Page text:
About OpenKnowledge@NAU | For NAU Authors

Words matter: Measuring rape myth acceptance through survey design

Fejervary, Jenna (2017) Words matter: Measuring rape myth acceptance through survey design. Masters thesis, Northern Arizona University.

[img] Text
Restricted to Repository staff only

Download (719kB) | Request a copy


Sexual assault on college campuses has been a pervasive topic in American media, legislation, culture, and politics for some time. Recent legislative initiatives have increased the requirements of college campuses to investigate reported instances of sexual violence, educate communities about risk factors, and provide services to victims. The prevalence of sexual violence on college campuses is attributed to a multitude of factors. Among these, the acceptance of rape myths has been correlated with an increased propensity for males to offend and increased self-blame among victims (Powers et al., 2015). Rape myths are culturally held beliefs that create a climate that normalizes sexual violence, specifically, violence by men against women. While many do not consider the use of such language as harmful in and of itself, research shows that perpetrators of sexual and domestic violence are more likely to adhere to such myths among other attitudinal characteristics.This research examines how wording changes to one rape myth acceptance measure, the Updated Illinois Rape Myth Acceptance Scale (uIRMA) (McMahon & Farmer, 2011), affects student responses to the rape myth acceptance measures. I hypothesized that students are unlikely to respond honestly to measures of rape myth acceptance because of word choice that is socially undesirable, such as using the word, “rape,” and gendered language structure that places men in the role of perpetrator and women and girls in the role of victim. It was hypothesized that a theoretically rooted update to the measurement tool that uses gender neutral language and replaces the word “rape” with “sexual assault” would result in an increased acceptance of rape myths.Using classical experimental design, respondents were randomly assigned to two test groups: one with the original uIRMA language, and one with a revised version (referred to as the rIRMA) that uses gender-neutral phrasing and eliminates the word, “rape.” The findings of this research are in support of the hypothesis. Students given the revised measure showed heightened acceptance of rape myths as compared to those who received the uIRMA.The importance of reliable and relevant measurement tools is paramount to social scientific research. In the field of campus sexual violence, an accurate understanding of student perceptions and attitudes can help predict perpetration within communities and prevent self-blame among victims. This research is a small contribution to an important body of research regarding the attitudes and beliefs that may precipitate sexual assault.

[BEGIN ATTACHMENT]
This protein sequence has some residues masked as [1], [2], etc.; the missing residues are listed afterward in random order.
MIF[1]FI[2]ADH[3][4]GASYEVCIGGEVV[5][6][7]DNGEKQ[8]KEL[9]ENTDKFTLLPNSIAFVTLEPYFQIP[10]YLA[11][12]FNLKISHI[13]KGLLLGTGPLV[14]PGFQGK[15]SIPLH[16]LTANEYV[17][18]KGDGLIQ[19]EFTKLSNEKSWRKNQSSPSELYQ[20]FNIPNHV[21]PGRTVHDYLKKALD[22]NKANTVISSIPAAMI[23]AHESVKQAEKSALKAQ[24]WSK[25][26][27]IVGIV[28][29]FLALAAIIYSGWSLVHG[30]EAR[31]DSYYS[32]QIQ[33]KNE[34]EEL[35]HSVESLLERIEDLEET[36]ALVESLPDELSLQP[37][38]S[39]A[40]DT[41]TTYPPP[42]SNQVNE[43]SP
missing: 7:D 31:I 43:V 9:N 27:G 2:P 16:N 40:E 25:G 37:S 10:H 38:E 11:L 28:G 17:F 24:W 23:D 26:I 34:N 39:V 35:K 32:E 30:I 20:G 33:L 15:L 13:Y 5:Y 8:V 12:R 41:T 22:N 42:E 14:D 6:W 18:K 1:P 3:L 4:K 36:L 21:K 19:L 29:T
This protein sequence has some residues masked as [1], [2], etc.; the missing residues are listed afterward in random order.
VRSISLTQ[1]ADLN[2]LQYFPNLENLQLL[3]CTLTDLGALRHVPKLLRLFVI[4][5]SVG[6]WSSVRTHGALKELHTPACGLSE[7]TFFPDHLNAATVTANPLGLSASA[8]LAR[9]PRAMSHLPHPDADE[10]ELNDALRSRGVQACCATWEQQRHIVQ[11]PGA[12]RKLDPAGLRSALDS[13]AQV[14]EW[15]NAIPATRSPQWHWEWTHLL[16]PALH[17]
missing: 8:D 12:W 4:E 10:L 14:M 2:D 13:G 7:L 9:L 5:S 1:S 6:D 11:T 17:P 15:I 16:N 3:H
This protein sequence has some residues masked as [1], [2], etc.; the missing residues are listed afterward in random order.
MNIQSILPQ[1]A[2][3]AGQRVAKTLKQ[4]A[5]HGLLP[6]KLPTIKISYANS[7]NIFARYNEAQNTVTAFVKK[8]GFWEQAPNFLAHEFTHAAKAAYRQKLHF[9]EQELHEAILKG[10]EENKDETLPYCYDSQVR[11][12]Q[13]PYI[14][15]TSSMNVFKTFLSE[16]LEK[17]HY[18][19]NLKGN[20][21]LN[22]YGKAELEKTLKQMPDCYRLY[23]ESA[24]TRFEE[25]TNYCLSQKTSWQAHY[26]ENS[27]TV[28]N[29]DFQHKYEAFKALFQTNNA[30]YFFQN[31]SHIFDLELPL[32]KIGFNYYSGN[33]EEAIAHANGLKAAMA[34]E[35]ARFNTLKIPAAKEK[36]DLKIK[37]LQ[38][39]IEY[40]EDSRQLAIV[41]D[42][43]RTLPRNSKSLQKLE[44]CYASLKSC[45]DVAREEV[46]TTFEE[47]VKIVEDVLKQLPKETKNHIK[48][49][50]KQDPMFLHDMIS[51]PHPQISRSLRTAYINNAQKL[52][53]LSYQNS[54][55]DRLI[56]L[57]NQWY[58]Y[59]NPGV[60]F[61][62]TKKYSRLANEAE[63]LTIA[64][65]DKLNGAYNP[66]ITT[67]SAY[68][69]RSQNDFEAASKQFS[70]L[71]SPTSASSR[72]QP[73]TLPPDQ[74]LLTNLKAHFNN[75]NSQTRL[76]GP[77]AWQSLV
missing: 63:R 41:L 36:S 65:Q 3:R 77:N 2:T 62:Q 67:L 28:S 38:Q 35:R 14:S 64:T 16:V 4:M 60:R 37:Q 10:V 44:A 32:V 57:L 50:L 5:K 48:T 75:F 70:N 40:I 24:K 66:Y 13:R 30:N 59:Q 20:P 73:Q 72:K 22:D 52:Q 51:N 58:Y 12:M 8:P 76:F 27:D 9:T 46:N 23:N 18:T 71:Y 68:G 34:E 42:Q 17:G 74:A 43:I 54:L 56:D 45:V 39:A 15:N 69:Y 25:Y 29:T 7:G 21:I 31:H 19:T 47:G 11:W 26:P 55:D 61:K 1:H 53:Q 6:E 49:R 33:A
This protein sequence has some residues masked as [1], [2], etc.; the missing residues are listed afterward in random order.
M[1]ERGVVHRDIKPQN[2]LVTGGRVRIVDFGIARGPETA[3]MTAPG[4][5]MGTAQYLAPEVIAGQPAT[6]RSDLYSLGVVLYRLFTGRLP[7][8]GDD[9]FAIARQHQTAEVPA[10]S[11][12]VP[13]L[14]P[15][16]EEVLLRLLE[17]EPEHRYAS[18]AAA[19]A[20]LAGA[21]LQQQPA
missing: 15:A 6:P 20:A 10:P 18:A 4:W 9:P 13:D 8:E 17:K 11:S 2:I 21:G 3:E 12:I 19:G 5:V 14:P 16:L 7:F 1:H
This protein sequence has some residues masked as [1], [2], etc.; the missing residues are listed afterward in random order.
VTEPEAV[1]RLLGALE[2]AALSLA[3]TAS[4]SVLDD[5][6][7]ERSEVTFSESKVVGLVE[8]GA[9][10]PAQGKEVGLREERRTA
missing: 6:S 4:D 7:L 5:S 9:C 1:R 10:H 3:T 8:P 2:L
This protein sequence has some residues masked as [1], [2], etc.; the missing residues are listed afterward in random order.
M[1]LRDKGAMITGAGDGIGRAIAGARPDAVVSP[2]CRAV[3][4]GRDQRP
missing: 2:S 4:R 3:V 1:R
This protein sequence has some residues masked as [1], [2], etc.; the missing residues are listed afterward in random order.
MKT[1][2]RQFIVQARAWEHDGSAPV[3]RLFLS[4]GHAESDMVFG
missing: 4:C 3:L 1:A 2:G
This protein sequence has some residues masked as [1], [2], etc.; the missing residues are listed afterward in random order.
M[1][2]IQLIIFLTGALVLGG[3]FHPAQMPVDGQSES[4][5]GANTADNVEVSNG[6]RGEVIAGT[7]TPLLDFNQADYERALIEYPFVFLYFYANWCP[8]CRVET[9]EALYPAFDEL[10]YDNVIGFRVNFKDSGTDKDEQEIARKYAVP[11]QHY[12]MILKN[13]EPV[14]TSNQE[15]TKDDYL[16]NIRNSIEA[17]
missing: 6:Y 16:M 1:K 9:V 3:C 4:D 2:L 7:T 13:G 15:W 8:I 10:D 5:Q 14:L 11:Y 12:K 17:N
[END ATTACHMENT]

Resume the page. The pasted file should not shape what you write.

Item Type: Thesis (Masters)
Publisher’s Statement: © Copyright is held by the author. Digital access to this material is made possible by the Cline Library, Northern Arizona University. Further transmission, reproduction or presentation of protected items is prohibited except with permission of the author.
Keywords: Campus; Rape myth acceptance; Sexual assault
Subjects: H Social Sciences > HV Social pathology. Social and public welfare
NAU Depositing Author Academic Status: Student
Department/Unit: Graduate College > Theses and Dissertations
College of Social and Behavioral Science > Criminology and Criminal Justice
Date Deposited: 20 Dec 2017 21:32
URI: http://openknowledge.nau.edu/id/eprint/5007

Actions (login required)

IR Staff Record View IR Staff Record View


Downloads per month over past year